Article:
If there’s one feature I miss from old cars, it’s the hood ornament.
Long gone are many of the miniature sculptures from the noses of cars, both for reasons of design as well as pedestrian safety. They don’t work on many present-day designs, but they’re absolutely stunning riding on the beasts of their era.
Let’s savor the great hood ornaments of Pebble Beach.
Some early hood ornaments were functional, like this 1911 Oldsmobile Limited Series 27 Clark Carriage Limousine’s Boyce Moto-Meter. The Moto-Meter was an early temperature gauge that attached to a car’s radiator cap.
It was an early device used to warn a driver that the car may be overheating before temperature gauges became a standard addition to the car.
Once the temperature gauge moved to the dashboard, however, the front of a car’s nose remained the place to add a miniature sculpture.
Many featured references to flight, or complimented the manufacturer’s badging well.
Birds were common, both fashioned realistically as well as in streamlined, art deco winged beast form.
Many of the Duesenbergs had both real birds behind the wordmarks on their on their noses as well as a fanciful pointed pedestrian impalement device evocative of the speed and sensation of flight riding on top of the hood.
This 1938 Horch 853 Erdman & Rossi Special Roadster kept its hood-wings simple, but all the better so as to not distract from those louvers.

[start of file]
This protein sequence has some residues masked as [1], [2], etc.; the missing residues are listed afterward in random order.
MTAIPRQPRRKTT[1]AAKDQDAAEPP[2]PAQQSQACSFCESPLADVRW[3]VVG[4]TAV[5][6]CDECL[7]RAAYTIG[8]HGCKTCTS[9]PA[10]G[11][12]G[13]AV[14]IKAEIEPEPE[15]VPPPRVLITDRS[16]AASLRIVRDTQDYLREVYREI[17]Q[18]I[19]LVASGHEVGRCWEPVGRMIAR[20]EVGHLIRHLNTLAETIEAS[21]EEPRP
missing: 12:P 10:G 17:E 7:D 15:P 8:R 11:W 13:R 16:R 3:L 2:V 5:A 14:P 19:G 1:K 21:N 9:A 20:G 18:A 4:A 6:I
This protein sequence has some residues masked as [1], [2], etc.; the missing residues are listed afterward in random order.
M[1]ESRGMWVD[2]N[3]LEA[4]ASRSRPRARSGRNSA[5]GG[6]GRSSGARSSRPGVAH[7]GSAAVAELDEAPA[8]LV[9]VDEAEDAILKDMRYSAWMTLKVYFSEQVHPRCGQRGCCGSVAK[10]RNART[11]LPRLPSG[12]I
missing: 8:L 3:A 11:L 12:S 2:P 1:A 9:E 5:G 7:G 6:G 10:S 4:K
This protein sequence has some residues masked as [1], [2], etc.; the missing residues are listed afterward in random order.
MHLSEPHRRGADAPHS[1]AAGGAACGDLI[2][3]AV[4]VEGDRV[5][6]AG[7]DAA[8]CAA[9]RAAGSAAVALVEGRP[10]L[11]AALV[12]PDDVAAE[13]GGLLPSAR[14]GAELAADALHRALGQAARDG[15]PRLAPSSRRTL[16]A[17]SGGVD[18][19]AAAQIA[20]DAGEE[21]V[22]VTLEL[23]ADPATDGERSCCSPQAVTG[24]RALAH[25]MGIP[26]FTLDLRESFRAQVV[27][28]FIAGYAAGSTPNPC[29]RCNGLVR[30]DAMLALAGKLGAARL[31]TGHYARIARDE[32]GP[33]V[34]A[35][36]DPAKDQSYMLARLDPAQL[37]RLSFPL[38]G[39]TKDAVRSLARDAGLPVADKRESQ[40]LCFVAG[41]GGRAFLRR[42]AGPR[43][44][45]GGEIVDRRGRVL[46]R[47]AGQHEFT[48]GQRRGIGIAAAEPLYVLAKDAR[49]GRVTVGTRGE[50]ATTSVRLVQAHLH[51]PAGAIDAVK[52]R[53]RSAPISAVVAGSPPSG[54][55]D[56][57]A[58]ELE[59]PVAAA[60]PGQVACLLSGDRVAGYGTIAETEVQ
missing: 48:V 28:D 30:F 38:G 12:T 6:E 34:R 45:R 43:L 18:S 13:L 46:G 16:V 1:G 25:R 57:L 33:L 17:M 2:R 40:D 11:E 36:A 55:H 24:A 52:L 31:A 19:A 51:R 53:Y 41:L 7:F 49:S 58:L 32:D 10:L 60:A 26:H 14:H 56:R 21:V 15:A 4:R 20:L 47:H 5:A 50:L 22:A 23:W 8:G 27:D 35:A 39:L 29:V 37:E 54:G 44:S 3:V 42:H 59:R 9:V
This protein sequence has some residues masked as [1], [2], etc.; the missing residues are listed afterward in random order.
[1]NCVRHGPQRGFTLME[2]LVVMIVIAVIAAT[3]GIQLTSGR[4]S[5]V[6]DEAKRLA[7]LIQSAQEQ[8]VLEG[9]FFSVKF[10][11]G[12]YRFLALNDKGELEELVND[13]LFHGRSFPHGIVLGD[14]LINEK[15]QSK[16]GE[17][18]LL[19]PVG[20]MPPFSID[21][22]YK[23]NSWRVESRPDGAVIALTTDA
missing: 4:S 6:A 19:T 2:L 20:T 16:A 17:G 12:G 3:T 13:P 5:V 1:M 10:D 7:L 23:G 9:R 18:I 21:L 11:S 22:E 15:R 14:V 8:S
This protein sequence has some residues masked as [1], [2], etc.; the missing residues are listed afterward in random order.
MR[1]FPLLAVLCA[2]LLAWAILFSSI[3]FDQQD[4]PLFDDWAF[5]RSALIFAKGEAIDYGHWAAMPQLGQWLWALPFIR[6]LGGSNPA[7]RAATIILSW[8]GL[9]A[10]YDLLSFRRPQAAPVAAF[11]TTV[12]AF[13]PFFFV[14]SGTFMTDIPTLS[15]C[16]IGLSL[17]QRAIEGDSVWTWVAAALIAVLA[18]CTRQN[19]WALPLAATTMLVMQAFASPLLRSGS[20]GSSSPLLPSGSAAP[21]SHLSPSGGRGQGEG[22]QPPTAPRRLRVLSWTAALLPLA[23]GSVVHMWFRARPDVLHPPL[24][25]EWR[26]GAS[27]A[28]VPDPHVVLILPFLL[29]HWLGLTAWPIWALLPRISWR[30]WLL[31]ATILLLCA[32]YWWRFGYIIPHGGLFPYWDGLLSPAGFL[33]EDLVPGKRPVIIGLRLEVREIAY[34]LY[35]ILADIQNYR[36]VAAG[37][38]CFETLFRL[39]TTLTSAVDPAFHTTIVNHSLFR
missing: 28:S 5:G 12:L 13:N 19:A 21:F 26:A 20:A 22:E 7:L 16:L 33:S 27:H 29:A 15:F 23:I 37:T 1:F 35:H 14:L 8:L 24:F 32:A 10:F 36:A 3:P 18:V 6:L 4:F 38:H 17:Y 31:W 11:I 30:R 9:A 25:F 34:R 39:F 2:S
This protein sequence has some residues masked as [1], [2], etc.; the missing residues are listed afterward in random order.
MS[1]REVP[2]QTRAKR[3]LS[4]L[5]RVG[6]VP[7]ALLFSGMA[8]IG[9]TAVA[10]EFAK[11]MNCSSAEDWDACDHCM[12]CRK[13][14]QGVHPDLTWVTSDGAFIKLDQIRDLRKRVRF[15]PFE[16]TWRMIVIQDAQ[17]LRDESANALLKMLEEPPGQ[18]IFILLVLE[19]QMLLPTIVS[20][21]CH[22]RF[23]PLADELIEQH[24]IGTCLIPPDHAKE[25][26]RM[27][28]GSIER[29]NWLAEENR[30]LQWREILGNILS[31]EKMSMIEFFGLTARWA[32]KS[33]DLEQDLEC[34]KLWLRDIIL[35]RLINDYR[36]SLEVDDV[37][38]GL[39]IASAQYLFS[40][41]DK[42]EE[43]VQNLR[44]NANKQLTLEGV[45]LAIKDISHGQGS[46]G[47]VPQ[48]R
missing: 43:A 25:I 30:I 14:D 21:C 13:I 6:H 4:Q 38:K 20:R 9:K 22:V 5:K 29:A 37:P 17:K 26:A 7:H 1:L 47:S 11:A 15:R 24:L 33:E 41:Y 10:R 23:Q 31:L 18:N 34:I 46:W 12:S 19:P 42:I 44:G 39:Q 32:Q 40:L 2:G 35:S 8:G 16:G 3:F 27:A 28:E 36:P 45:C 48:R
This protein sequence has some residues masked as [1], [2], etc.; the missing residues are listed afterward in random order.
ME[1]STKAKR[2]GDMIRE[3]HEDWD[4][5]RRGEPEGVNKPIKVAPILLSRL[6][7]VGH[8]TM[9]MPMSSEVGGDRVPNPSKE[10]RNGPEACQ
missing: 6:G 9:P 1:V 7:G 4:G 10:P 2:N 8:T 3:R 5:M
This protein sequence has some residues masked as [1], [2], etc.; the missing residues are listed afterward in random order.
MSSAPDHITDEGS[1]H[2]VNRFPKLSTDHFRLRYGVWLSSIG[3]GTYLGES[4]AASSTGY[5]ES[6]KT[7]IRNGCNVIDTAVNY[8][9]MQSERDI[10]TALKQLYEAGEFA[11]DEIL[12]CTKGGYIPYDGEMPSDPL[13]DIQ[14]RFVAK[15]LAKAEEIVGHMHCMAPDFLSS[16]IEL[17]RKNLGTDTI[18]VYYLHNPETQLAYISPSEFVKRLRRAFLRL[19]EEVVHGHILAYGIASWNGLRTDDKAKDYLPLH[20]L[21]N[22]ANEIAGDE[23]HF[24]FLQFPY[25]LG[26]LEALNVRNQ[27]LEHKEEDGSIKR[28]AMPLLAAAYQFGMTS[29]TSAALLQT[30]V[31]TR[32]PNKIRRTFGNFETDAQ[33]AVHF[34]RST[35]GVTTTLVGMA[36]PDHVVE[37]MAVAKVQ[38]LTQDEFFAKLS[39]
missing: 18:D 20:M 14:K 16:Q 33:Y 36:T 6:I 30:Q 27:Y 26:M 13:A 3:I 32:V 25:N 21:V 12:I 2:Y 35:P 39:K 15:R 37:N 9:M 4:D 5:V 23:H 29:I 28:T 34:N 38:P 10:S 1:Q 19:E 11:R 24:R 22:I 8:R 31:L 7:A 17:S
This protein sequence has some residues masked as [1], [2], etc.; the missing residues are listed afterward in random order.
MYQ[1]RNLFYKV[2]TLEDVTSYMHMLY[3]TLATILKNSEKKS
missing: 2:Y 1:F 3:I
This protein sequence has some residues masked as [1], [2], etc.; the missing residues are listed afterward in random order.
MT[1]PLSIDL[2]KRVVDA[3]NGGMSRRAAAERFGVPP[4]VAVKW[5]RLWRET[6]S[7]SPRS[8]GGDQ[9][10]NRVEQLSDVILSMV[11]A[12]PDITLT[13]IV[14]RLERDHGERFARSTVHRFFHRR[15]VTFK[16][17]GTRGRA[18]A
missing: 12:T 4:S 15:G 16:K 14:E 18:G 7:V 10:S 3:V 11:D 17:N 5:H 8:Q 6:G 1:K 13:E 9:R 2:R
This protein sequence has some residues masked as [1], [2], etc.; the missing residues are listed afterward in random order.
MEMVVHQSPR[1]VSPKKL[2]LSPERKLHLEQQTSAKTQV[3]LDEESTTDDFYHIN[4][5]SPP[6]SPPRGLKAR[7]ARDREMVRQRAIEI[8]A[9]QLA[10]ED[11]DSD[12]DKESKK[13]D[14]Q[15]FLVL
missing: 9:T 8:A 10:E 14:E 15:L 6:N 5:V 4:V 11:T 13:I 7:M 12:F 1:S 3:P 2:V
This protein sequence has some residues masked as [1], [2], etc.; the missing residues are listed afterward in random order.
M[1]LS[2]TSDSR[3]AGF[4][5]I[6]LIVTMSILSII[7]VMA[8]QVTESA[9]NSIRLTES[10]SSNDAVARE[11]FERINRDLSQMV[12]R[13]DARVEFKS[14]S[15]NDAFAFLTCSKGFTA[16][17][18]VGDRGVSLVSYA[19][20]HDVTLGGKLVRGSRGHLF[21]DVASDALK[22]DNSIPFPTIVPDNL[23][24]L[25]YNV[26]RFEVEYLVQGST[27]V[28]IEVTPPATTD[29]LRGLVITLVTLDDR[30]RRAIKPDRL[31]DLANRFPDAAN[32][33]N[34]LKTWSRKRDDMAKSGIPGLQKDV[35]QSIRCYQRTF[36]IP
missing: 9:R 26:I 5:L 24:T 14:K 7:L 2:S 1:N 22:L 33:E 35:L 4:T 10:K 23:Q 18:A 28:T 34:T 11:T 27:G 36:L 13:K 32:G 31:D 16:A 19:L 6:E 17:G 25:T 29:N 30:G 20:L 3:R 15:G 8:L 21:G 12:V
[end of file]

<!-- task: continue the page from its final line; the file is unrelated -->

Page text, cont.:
Horch was the company that merged with three others to become part of Audi, as you can tell by the four Auto Union rings on its grille.
Some hood ornaments, like this Mercedes star, have suvived to the modern day.
Likewise, Rolls Royce has kept their Spirit of Ecstasy sculpture, even if they do spring-load it for safe keeping now. This example was from a 1911 Rolls-Royce Silver Ghost Thrupp & Maberty Limousine, which predated the need to hide the little lady on its front.
Bentley, too, has a recognizable link to the past on its modern cars—minus the stand-up flying B, of course.
Not all hood ornaments were shiny metal. Here’s one made of gorgeous frosted glass.
Once the radiator cap had been moved from the tip of the car’s nose, however, things became a bit more simple—especially on race cars where speed was valued over detail.
This 1954 HWM Cadillac-engined race car, for example, had a simple screwed-on badge.
This Siata ditched the exposed screws, but put a car right on the nose of the car. (Cue Xzibit.)
The most spectacular ones to me, however, will always be the little sculptures. There will always be a part of me that hopes they, like the big broughams they once adored, will make a comeback. Nothing says true luxury and class like looking over a big chrome swan.
With so much changing in cars with autonomous technology and design, why not bring back the hood ornament? After all, taking a lovely chrome lady to the ribs has to beat that Google flypaper hood idea.
Photo credits: Stef Schrader